Columnist

Nearly nine years into one of the longest economic expansions on record, consumers are unusually optimistic. Another thing that’s highly unusual about today’s consumer optimism, besides its overall level: For at least fleeting moments, older people have been more optimistic than the young.

That almost never happens.

Take the University of Michigan’s consumer sentiment index. In February, consumers older than 55 exhibited more optimism than did those younger than 35. This is the first and only time in the index’s 40-year history that this has been true.

Here’s a chart showing the difference in consumer sentiment. You can see it turn negative in February 2018 (meaning younger people are less optimistic than older ones):


Source: University of Michigan, Survey of Consumers.

Young people again took the lead in March, but it’s still odd that the two age groups are that close in optimism at all. This appears to be driven partly by a decline in consumer sentiment among the young, and partly by a rise in consumer sentiment among older people. Here are the readings for the two age groups shown separately:


Source: University of Michigan, Survey of Consumers.

“The younger generation seems to have leveled off after declining from a peak in late 2014/early 2015,” says Torsten Slok, chief international economist at Deutsche Bank. “The older have generally been trending upwards, but there was a particularly large spike up for this group that coincides with the 2016 election.”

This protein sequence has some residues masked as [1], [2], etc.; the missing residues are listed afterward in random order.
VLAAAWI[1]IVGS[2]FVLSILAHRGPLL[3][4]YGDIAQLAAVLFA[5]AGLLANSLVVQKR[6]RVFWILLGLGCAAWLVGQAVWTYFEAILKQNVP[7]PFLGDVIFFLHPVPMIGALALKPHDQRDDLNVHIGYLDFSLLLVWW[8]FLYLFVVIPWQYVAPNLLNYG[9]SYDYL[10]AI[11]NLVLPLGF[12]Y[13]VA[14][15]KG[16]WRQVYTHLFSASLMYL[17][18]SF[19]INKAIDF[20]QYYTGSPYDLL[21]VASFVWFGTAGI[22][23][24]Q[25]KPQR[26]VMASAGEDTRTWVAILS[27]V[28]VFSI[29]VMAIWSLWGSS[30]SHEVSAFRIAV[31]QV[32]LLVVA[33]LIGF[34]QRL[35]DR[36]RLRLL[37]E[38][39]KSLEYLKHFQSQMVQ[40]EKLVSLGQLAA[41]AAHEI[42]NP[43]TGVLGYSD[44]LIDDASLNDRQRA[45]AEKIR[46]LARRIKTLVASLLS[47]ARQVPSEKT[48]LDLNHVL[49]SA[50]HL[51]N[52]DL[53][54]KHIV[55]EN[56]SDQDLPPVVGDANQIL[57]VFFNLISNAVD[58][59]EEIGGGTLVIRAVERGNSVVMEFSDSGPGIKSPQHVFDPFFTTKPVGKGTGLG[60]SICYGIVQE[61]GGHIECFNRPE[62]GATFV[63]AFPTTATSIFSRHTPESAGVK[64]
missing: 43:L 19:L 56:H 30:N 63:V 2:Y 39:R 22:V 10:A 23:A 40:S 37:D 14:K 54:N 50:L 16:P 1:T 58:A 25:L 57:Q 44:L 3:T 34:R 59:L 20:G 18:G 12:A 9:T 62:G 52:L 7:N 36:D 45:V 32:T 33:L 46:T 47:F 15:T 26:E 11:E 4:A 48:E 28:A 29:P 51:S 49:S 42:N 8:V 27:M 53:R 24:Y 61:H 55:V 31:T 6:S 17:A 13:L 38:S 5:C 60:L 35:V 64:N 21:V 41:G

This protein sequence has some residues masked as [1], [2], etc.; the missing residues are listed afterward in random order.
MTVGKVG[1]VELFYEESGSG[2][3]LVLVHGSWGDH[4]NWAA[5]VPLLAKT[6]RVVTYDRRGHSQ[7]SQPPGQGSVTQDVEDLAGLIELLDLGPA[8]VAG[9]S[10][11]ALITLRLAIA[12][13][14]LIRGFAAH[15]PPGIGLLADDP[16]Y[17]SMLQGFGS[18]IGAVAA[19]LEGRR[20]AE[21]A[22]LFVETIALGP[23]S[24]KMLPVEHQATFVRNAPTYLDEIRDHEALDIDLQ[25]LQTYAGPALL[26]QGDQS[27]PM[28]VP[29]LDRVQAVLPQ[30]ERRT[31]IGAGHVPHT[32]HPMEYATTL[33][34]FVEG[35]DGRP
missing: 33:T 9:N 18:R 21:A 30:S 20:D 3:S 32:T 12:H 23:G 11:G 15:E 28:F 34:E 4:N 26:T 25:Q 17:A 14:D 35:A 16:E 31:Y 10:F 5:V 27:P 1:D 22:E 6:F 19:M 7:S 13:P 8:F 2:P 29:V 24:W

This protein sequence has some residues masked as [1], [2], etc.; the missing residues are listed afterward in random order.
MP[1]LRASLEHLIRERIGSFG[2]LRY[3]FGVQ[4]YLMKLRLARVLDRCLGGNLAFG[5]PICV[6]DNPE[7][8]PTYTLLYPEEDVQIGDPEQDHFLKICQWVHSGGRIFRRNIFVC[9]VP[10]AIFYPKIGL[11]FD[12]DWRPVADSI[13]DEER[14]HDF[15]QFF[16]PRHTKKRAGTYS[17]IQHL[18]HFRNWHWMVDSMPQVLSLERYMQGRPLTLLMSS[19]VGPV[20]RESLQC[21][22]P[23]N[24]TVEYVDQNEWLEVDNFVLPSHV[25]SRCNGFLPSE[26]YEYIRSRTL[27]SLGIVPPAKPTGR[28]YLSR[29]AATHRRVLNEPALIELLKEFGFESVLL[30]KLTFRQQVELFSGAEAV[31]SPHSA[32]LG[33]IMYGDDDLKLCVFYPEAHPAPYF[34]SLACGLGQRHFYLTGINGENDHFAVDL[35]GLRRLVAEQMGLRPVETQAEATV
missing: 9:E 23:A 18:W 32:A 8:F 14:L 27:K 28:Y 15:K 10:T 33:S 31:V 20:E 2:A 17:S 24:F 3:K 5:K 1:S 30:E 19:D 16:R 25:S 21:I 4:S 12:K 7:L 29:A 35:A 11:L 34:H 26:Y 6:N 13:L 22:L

A separate measure of consumer optimism, the Conference Board’s consumer confidence index, also registered a similar blip.

It showed that in March, consumers older than 55 exhibited more confidence in the economy than did those younger than 35. This was only the fourth time in the index’s nearly four-decade-long history that this was the case. The last time it happened was November 2000.


Source: Conference Board Consumer Confidence Survey, via Haver Analytics.

In this series, older consumers have gotten considerably more confident in the past year; the reading for younger people has bounced around but not generally improved on net during that time.


Source: Conference Board Consumer Confidence Survey, via Haver Analytics.

How to explain these anomalous readings?

They might just be statistical noise, of course. We’ll have to see what happens in the months ahead. But one interpretation is that older people are more enthusiastic about economic policy changes that have happened under President Trump. They’re more likely to be Republican, after all; are more supportive of the GOP’s recent tax overhaul; and are less likely to be affected by the GOP’s proposed cuts to (future) entitlement spending and the safety net.